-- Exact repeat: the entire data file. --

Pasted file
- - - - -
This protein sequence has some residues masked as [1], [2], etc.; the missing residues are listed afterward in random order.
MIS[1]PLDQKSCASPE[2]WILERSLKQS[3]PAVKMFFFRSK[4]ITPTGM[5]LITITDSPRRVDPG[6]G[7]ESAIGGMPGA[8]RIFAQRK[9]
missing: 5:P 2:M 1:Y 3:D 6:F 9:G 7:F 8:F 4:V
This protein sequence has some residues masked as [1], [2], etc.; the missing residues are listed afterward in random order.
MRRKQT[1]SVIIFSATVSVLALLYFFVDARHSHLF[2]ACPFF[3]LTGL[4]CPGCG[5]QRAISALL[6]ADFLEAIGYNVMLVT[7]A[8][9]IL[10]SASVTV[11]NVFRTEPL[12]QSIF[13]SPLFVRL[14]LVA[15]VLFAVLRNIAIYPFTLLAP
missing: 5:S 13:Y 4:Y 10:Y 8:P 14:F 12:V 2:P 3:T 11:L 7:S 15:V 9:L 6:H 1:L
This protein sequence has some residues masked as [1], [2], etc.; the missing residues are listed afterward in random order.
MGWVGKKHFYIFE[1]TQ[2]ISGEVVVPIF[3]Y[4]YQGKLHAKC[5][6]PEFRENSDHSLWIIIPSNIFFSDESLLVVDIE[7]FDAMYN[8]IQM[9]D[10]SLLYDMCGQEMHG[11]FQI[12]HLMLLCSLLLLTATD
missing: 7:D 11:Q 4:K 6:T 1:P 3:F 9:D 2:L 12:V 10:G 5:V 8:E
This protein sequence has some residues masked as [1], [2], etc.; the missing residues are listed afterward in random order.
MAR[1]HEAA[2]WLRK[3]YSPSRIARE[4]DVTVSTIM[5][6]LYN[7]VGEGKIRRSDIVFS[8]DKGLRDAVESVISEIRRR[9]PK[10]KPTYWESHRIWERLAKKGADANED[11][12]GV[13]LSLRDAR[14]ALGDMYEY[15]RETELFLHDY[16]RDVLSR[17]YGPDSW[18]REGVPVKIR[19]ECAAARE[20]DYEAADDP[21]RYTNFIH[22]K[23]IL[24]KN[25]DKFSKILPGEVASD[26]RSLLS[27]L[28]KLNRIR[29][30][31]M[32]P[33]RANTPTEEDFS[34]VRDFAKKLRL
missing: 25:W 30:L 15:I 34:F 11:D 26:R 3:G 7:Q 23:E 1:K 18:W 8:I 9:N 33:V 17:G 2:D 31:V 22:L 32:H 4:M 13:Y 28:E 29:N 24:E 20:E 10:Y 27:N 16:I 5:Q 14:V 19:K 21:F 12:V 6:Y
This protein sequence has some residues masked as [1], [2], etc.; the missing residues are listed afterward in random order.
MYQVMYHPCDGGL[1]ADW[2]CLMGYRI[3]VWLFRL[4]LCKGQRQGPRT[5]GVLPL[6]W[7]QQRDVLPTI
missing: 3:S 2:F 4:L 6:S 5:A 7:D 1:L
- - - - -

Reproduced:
This protein sequence has some residues masked as [1], [2], etc.; the missing residues are listed afterward in random order.
MIS[1]PLDQKSCASPE[2]WILERSLKQS[3]PAVKMFFFRSK[4]ITPTGM[5]LITITDSPRRVDPG[6]G[7]ESAIGGMPGA[8]RIFAQRK[9]
missing: 5:P 2:M 1:Y 3:D 6:F 9:G 7:F 8:F 4:V
This protein sequence has some residues masked as [1], [2], etc.; the missing residues are listed afterward in random order.
MRRKQT[1]SVIIFSATVSVLALLYFFVDARHSHLF[2]ACPFF[3]LTGL[4]CPGCG[5]QRAISALL[6]ADFLEAIGYNVMLVT[7]A[8][9]IL[10]SASVTV[11]NVFRTEPL[12]QSIF[13]SPLFVRL[14]LVA[15]VLFAVLRNIAIYPFTLLAP
missing: 5:S 13:Y 4:Y 10:Y 8:P 14:F 12:V 2:P 3:T 11:L 7:S 15:V 9:L 6:H 1:L
This protein sequence has some residues masked as [1], [2], etc.; the missing residues are listed afterward in random order.
MGWVGKKHFYIFE[1]TQ[2]ISGEVVVPIF[3]Y[4]YQGKLHAKC[5][6]PEFRENSDHSLWIIIPSNIFFSDESLLVVDIE[7]FDAMYN[8]IQM[9]D[10]SLLYDMCGQEMHG[11]FQI[12]HLMLLCSLLLLTATD
missing: 7:D 11:Q 4:K 6:T 1:P 3:F 9:D 2:L 12:V 10:G 5:V 8:E
This protein sequence has some residues masked as [1], [2], etc.; the missing residues are listed afterward in random order.
MAR[1]HEAA[2]WLRK[3]YSPSRIARE[4]DVTVSTIM[5][6]LYN[7]VGEGKIRRSDIVFS[8]DKGLRDAVESVISEIRRR[9]PK[10]KPTYWESHRIWERLAKKGADANED[11][12]GV[13]LSLRDAR[14]ALGDMYEY[15]RETELFLHDY[16]RDVLSR[17]YGPDSW[18]REGVPVKIR[19]ECAAARE[20]DYEAADDP[21]RYTNFIH[22]K[23]IL[24]KN[25]DKFSKILPGEVASD[26]RSLLS[27]L[28]KLNRIR[29][30][31]M[32]P[33]RANTPTEEDFS[34]VRDFAKKLRL
missing: 25:W 30:L 15:I 34:F 11:D 26:R 3:G 7:Q 23:E 1:K 18:W 8:I 9:N 33:V 17:G 2:D 31:V 22:L 32:H 4:M 13:Y 28:E 29:N 24:E 20:E 10:Y 27:N 16:I 5:Q 14:V 19:K 21:F 12:V 6:Y
This protein sequence has some residues masked as [1], [2], etc.; the missing residues are listed afterward in random order.
MYQVMYHPCDGGL[1]ADW[2]CLMGYRI[3]VWLFRL[4]LCKGQRQGPRT[5]GVLPL[6]W[7]QQRDVLPTI
missing: 3:S 2:F 4:L 6:S 5:A 7:D 1:L